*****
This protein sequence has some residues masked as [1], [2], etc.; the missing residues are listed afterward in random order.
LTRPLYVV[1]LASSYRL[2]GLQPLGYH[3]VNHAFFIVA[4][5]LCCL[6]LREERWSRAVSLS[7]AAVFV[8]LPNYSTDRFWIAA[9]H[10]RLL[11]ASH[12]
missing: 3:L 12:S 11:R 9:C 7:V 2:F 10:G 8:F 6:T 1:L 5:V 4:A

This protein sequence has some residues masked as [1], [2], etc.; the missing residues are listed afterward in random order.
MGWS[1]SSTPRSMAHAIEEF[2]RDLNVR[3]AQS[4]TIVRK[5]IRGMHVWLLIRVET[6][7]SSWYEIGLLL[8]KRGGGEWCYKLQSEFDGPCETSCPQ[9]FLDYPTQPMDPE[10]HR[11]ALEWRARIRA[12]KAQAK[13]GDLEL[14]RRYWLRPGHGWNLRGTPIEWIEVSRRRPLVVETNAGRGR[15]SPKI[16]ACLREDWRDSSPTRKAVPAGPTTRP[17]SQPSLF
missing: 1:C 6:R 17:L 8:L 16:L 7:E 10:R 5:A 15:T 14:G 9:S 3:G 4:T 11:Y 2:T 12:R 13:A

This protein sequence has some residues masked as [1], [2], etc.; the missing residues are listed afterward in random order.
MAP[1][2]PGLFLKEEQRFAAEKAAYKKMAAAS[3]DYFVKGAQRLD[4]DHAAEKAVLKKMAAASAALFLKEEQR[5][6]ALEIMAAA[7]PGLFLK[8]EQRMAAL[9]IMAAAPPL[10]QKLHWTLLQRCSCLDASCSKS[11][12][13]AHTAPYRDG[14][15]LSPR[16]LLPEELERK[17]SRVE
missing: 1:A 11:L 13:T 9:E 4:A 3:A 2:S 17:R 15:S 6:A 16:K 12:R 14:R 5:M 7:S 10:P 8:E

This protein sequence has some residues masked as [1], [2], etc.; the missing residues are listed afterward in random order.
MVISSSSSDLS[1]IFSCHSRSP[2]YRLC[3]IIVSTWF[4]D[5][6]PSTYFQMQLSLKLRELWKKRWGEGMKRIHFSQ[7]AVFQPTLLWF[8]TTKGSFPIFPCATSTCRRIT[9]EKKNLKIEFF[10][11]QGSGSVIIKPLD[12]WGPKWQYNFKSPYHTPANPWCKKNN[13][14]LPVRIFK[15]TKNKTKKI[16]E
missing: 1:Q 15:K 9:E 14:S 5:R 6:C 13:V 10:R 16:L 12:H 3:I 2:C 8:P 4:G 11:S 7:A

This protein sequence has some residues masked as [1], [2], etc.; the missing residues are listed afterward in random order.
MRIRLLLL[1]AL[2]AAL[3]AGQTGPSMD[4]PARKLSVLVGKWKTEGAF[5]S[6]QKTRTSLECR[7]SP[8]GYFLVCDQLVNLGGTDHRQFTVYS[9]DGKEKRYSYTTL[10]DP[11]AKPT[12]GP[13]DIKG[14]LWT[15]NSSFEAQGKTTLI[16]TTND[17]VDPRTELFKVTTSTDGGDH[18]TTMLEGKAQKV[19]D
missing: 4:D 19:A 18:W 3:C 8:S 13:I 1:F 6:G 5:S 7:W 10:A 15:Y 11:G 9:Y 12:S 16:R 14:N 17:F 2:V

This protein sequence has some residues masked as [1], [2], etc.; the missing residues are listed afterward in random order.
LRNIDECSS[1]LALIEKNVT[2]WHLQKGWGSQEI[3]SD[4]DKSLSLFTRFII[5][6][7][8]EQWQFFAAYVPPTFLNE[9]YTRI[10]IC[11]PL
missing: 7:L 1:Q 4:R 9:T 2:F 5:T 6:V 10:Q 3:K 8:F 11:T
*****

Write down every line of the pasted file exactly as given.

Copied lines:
This protein sequence has some residues masked as [1], [2], etc.; the missing residues are listed afterward in random order.
LTRPLYVV[1]LASSYRL[2]GLQPLGYH[3]VNHAFFIVA[4][5]LCCL[6]LREERWSRAVSLS[7]AAVFV[8]LPNYSTDRFWIAA[9]H[10]RLL[11]ASH[12]
missing: 3:L 12:S 11:R 9:C 7:V 2:F 10:G 8:F 6:T 1:L 5:V 4:A

This protein sequence has some residues masked as [1], [2], etc.; the missing residues are listed afterward in random order.
MGWS[1]SSTPRSMAHAIEEF[2]RDLNVR[3]AQS[4]TIVRK[5]IRGMHVWLLIRVET[6][7]SSWYEIGLLL[8]KRGGGEWCYKLQSEFDGPCETSCPQ[9]FLDYPTQPMDPE[10]HR[11]ALEWRARIRA[12]KAQAK[13]GDLEL[14]RRYWLRPGHGWNLRGTPIEWIEVSRRRPLVVETNAGRGR[15]SPKI[16]ACLREDWRDSSPTRKAVPAGPTTRP[17]SQPSLF
missing: 1:C 6:R 17:L 8:L 16:L 7:E 10:R 5:A 15:T 14:G 9:S 3:G 4:T 11:Y 2:T 12:R 13:A

This protein sequence has some residues masked as [1], [2], etc.; the missing residues are listed afterward in random order.
MAP[1][2]PGLFLKEEQRFAAEKAAYKKMAAAS[3]DYFVKGAQRLD[4]DHAAEKAVLKKMAAASAALFLKEEQR[5][6]ALEIMAAA[7]PGLFLK[8]EQRMAAL[9]IMAAAPPL[10]QKLHWTLLQRCSCLDASCSKS[11][12][13]AHTAPYRDG[14][15]LSPR[16]LLPEELERK[17]SRVE
missing: 1:A 11:L 13:T 9:E 4:A 3:A 2:S 17:R 15:S 6:A 16:K 12:R 14:R 5:M 7:S 10:P 8:E

This protein sequence has some residues masked as [1], [2], etc.; the missing residues are listed afterward in random order.
MVISSSSSDLS[1]IFSCHSRSP[2]YRLC[3]IIVSTWF[4]D[5][6]PSTYFQMQLSLKLRELWKKRWGEGMKRIHFSQ[7]AVFQPTLLWF[8]TTKGSFPIFPCATSTCRRIT[9]EKKNLKIEFF[10][11]QGSGSVIIKPLD[12]WGPKWQYNFKSPYHTPANPWCKKNN[13][14]LPVRIFK[15]TKNKTKKI[16]E
missing: 1:Q 15:K 9:E 14:S 5:R 6:C 13:V 10:R 16:L 12:H 3:I 2:C 8:P 4:G 11:S 7:A

This protein sequence has some residues masked as [1], [2], etc.; the missing residues are listed afterward in random order.
MRIRLLLL[1]AL[2]AAL[3]AGQTGPSMD[4]PARKLSVLVGKWKTEGAF[5]S[6]QKTRTSLECR[7]SP[8]GYFLVCDQLVNLGGTDHRQFTVYS[9]DGKEKRYSYTTL[10]DP[11]AKPT[12]GP[13]DIKG[14]LWT[15]NSSFEAQGKTTLI[16]TTND[17]VDPRTELFKVTTSTDGGDH[18]TTMLEGKAQKV[19]D
missing: 4:D 19:A 18:W 3:C 8:S 13:I 1:F 6:G 5:S 7:W 10:A 15:Y 11:G 9:Y 12:S 16:R 14:N 17:F 2:V

This protein sequence has some residues masked as [1], [2], etc.; the missing residues are listed afterward in random order.
LRNIDECSS[1]LALIEKNVT[2]WHLQKGWGSQEI[3]SD[4]DKSLSLFTRFII[5][6][7][8]EQWQFFAAYVPPTFLNE[9]YTRI[10]IC[11]PL
missing: 7:L 1:Q 4:R 9:T 2:F 5:T 6:V 10:Q 3:K 8:F 11:T